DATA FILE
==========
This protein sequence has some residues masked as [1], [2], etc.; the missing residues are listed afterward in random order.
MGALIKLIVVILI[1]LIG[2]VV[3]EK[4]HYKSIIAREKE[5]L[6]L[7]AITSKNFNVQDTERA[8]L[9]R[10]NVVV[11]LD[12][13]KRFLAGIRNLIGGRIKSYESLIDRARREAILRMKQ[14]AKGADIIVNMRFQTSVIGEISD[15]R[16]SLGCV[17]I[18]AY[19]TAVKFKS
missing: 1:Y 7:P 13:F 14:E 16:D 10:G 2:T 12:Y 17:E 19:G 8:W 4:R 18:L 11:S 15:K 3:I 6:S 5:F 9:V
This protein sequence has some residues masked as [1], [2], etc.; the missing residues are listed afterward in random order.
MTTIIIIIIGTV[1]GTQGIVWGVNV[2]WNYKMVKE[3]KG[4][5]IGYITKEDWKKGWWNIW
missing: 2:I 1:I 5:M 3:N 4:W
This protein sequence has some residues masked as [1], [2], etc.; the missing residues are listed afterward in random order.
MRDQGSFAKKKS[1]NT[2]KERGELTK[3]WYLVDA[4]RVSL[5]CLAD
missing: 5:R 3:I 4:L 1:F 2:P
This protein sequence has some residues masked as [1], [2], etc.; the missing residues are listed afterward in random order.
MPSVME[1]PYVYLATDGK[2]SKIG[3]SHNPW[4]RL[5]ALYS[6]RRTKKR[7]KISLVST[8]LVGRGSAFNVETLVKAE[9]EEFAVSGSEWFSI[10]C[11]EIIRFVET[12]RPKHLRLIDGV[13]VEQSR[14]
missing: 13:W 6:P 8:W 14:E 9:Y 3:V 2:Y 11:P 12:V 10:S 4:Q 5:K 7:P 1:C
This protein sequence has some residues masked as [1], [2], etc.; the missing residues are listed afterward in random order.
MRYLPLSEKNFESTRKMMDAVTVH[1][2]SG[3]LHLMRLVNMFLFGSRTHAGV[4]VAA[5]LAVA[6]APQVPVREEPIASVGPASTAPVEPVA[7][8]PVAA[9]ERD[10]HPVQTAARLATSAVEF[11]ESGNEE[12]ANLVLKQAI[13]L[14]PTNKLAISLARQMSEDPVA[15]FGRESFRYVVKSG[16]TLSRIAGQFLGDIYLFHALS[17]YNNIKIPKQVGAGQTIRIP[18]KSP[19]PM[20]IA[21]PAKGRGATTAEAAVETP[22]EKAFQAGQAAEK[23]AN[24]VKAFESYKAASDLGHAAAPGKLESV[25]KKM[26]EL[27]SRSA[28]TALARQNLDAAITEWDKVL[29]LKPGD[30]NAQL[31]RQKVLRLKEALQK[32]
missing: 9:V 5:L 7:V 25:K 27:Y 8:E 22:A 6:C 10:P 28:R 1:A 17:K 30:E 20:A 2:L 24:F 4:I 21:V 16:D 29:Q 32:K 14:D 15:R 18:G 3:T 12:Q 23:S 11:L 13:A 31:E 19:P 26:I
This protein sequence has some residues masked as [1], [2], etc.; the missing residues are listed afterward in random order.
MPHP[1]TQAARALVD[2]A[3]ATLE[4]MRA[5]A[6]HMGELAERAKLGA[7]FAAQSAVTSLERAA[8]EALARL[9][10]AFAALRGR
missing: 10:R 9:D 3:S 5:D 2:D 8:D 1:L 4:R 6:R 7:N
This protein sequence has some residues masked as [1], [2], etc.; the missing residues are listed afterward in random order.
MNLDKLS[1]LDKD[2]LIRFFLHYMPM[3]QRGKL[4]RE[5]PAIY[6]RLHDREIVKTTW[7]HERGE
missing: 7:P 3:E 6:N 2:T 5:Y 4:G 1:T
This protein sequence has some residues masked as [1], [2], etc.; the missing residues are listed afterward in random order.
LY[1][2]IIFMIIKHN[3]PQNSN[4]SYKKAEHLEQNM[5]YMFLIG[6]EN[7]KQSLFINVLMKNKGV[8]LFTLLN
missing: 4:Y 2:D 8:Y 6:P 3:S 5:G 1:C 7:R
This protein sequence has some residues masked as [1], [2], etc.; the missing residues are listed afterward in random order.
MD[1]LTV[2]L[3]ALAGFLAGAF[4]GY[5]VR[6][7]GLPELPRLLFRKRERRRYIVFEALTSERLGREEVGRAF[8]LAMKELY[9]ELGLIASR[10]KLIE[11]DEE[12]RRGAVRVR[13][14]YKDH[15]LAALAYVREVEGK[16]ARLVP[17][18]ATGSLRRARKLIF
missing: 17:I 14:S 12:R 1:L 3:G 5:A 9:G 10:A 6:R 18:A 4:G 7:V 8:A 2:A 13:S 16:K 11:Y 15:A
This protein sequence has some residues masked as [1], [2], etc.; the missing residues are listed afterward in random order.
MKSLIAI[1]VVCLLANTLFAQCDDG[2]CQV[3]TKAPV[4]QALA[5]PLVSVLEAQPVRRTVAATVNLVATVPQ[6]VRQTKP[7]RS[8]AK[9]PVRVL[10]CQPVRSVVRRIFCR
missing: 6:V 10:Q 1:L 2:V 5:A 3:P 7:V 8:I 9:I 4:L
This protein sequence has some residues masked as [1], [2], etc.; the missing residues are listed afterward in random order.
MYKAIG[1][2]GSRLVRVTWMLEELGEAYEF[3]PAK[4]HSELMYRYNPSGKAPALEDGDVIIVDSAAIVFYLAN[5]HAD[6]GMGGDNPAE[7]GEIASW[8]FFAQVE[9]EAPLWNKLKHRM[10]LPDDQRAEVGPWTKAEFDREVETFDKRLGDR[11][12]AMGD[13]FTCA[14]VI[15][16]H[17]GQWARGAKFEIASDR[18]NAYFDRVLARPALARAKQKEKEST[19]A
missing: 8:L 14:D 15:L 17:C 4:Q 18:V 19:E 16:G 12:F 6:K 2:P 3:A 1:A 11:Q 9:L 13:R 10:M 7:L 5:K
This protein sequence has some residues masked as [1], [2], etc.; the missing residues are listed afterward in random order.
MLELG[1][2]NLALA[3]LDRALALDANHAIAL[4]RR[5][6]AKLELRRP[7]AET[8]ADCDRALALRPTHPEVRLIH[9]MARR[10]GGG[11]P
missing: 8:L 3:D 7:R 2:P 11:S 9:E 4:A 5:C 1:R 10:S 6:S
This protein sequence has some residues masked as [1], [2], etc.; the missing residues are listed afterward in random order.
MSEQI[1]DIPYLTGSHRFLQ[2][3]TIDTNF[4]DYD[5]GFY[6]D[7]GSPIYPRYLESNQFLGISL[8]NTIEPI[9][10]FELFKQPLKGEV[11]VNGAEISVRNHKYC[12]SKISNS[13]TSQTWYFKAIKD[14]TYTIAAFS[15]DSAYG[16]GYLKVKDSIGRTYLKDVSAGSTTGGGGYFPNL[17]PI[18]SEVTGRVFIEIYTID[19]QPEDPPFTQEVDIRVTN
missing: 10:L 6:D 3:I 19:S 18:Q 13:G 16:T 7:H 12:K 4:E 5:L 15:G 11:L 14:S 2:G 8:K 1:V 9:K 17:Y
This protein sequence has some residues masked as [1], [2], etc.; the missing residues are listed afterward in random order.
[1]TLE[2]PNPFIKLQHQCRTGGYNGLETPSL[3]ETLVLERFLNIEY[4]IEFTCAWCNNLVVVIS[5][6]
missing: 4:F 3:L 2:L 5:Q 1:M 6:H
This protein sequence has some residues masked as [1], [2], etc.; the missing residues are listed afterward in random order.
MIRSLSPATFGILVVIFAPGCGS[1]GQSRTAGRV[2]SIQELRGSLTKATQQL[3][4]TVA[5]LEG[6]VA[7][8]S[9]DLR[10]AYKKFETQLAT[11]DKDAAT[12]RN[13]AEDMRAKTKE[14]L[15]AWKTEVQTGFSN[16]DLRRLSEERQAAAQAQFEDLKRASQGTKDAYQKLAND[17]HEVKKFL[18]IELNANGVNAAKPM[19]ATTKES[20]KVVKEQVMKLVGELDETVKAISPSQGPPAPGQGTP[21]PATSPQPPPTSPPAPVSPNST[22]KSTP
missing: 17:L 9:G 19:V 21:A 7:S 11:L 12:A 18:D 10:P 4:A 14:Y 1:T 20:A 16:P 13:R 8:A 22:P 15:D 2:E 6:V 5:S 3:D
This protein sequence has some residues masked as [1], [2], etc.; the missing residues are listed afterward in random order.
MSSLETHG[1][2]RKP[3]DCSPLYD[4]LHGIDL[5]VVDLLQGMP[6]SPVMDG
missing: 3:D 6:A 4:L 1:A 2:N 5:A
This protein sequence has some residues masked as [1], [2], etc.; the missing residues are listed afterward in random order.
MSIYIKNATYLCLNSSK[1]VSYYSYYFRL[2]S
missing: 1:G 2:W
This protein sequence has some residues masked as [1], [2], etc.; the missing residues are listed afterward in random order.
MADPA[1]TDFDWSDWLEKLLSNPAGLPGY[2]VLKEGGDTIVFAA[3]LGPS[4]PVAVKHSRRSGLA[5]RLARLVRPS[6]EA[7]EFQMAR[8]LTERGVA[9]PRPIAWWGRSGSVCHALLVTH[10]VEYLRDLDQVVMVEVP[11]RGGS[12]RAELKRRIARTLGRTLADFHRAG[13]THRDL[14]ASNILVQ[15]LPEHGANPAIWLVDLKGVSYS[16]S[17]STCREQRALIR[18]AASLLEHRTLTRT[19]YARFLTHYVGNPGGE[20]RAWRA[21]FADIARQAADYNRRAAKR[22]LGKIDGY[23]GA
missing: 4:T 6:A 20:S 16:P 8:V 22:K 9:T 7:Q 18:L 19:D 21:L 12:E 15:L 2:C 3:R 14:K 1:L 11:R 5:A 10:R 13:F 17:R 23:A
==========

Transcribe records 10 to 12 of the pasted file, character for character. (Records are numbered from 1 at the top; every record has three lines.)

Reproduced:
This protein sequence has some residues masked as [1], [2], etc.; the missing residues are listed afterward in random order.
MKSLIAI[1]VVCLLANTLFAQCDDG[2]CQV[3]TKAPV[4]QALA[5]PLVSVLEAQPVRRTVAATVNLVATVPQ[6]VRQTKP[7]RS[8]AK[9]PVRVL[10]CQPVRSVVRRIFCR
missing: 6:V 10:Q 1:L 2:V 5:A 3:P 7:V 8:I 9:I 4:L
This protein sequence has some residues masked as [1], [2], etc.; the missing residues are listed afterward in random order.
MYKAIG[1][2]GSRLVRVTWMLEELGEAYEF[3]PAK[4]HSELMYRYNPSGKAPALEDGDVIIVDSAAIVFYLAN[5]HAD[6]GMGGDNPAE[7]GEIASW[8]FFAQVE[9]EAPLWNKLKHRM[10]LPDDQRAEVGPWTKAEFDREVETFDKRLGDR[11][12]AMGD[13]FTCA[14]VI[15][16]H[17]GQWARGAKFEIASDR[18]NAYFDRVLARPALARAKQKEKEST[19]A
missing: 8:L 14:D 15:L 17:C 4:Q 18:V 19:E 16:G 12:F 6:K 2:P 3:A 1:A 11:Q 9:L 13:R 10:M 7:L 5:K
This protein sequence has some residues masked as [1], [2], etc.; the missing residues are listed afterward in random order.
MLELG[1][2]NLALA[3]LDRALALDANHAIAL[4]RR[5][6]AKLELRRP[7]AET[8]ADCDRALALRPTHPEVRLIH[9]MARR[10]GGG[11]P
missing: 8:L 3:D 7:R 2:P 11:S 9:E 4:A 5:C 1:R 10:S 6:S